When I was a kid, I always had these mixed feelings about my mother. I loved her and was also nervous. She was unpredictable and could go into deep funks. But oh when she was on her game! She would clean house like fury , shoving, literally an upright piano from one room to another with my sisters and I helping her. “Come on, girls,” she’d cry. “We can do this.” And we did. The piano gave under our shoves, my mother and her kids. It stood moved from the end of the living room to a space near the doorway where she draped a scarf over it and arranged a series of pictures. Some people I knew, some I didn’t. We kids immediately sat down and banged out our version of “Comin Round the Mountain.”

“Come on,” she called “We aren’t done.” So we continued, intrigued. What next?

Next was the scarred old sofa. There was no place she could put it that would not show its wear and it was the only piece of furniture we had, the sofa and a side chair. The rest of the time we sat on the floor or used dining room chairs… and there were only six of the those. There were way more of us than that in the house. My mom and dad, seven kids, four uncles. So where was she going to put the sofa? There was barely room to move already what with all the people. But, she had an idea. “We’ll angle it,” she said. “Put it between the windows and the corner wall. I will drape a quilt over it. Like a slipcover.”

We kids nodded and helped, then admired the effect. This was years before Pottery Barn showed shabby chic. But we thought it was terrific. Our mom could make something out of nothing!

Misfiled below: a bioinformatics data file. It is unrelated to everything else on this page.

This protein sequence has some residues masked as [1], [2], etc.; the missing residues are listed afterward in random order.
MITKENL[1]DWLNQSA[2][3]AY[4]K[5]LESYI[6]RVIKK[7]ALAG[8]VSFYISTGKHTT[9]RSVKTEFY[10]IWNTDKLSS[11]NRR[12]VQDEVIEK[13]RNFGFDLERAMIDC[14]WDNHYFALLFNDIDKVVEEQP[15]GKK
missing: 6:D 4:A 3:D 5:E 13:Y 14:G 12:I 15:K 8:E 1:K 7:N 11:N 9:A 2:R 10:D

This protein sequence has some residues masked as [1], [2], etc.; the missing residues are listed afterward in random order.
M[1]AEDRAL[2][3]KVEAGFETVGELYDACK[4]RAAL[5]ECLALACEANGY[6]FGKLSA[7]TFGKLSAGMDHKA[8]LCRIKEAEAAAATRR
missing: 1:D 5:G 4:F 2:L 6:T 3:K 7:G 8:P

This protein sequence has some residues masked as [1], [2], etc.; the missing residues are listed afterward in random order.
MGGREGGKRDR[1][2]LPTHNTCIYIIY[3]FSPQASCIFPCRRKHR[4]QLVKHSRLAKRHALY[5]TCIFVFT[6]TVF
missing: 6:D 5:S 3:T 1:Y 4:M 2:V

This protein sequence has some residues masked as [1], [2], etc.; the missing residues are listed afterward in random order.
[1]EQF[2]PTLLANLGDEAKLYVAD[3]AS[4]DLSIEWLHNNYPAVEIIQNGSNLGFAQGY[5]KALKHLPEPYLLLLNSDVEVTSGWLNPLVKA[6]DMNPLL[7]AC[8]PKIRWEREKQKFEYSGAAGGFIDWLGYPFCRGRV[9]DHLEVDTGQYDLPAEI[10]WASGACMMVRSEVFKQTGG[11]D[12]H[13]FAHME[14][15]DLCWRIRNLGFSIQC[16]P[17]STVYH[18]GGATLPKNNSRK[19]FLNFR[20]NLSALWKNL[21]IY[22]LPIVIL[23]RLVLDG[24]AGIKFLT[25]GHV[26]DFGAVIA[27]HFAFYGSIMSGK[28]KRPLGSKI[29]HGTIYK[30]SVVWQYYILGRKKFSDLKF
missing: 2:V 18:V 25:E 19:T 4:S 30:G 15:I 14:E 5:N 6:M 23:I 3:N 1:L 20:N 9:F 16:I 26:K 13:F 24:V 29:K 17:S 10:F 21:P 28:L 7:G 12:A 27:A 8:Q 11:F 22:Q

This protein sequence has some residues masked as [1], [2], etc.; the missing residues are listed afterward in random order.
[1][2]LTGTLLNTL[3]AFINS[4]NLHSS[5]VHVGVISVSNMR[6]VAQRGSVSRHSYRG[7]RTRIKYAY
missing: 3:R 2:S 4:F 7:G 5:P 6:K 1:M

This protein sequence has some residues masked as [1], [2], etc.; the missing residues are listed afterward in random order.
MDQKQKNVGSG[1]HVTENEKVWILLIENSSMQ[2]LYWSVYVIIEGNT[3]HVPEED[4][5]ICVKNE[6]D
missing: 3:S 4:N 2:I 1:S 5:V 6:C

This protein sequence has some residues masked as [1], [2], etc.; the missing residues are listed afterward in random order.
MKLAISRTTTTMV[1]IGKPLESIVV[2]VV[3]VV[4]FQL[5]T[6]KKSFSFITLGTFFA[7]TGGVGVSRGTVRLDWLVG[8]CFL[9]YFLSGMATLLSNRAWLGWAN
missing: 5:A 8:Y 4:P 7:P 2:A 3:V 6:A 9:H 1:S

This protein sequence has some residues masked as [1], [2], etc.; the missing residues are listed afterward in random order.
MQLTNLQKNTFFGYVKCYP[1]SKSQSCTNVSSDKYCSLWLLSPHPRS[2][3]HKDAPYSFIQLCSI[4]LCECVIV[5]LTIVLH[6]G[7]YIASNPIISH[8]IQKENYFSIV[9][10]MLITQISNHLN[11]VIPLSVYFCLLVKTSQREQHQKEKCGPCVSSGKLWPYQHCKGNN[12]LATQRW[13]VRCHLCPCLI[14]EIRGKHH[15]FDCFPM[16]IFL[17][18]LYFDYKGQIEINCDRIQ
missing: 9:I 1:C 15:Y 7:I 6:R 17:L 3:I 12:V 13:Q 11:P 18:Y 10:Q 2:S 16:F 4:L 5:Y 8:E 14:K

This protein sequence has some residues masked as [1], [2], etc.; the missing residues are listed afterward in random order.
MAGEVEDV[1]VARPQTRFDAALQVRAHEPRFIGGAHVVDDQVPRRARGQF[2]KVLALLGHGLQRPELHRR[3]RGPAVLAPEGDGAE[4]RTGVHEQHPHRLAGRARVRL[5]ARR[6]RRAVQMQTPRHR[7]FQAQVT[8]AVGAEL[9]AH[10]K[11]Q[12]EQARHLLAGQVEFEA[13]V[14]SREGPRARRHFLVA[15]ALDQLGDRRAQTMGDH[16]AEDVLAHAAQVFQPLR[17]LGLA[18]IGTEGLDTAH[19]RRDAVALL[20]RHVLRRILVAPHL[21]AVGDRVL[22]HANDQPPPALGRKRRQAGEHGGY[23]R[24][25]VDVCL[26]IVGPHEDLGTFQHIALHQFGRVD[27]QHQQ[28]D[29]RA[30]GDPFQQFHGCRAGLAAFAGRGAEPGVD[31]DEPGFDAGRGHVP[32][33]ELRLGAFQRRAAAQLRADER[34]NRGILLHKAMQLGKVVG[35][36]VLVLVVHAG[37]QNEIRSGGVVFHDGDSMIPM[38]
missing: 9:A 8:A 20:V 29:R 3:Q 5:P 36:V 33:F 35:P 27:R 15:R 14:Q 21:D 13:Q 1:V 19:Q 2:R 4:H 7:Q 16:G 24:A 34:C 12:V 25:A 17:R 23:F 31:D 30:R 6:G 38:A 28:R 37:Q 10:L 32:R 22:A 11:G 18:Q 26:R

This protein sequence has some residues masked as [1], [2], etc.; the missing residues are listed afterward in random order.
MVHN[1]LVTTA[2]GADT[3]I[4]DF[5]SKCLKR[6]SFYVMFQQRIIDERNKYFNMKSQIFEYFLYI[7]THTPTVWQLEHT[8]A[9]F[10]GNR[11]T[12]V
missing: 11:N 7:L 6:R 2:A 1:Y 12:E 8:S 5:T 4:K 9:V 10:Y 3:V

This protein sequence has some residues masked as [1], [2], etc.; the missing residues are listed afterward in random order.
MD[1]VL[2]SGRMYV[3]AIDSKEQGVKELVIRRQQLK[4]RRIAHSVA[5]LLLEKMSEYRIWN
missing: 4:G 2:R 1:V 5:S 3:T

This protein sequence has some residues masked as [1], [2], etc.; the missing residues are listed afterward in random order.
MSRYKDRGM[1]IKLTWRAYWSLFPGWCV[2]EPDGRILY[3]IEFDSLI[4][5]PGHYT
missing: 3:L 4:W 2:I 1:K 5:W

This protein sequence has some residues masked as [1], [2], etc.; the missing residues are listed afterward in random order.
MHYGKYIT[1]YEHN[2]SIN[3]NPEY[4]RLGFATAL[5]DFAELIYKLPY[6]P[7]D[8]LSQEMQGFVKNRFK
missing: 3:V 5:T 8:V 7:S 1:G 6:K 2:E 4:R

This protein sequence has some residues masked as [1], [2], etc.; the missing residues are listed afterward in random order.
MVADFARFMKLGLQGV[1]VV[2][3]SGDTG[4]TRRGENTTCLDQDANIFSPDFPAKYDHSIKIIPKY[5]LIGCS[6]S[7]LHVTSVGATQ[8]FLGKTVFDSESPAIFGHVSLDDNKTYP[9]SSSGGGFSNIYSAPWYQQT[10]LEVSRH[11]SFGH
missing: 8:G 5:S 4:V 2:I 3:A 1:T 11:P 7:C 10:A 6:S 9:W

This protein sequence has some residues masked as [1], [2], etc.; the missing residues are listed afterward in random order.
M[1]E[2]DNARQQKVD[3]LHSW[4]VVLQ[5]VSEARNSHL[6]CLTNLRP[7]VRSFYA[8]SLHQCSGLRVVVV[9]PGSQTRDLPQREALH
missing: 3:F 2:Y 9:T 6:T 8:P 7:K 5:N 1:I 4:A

I still love the idea that a person might be able to create with not much more than a shabby sofa and a quilt. I admire the woman who could create something from nothing. Two sticks and a piece of dental floss. She held to the idea of possibility.

I have hung on to possibility too. At least in my best moments. I remember arranging furniture with my kids when they were small. Remember dragging our dining room chairs into the living room and having them play train with caps and whistles. They loved it. Who knew what might be made to happen? The whole world was open to them in those moments.

I am my mother’s daughter, not my mom, but I have what she gave me and I want to pass that along to my kids and the grandkids. Our kids came to us as a dream, a hope, the slightest vision of what might be. They surpassed anything we dared to dream. It’s the same with the grandkids.

We have already taken the grandkids on their first train ride. After that, well, the sky is not the limit. We can go beyond, always beyond what we think we can. My hope is that I will be around to see that.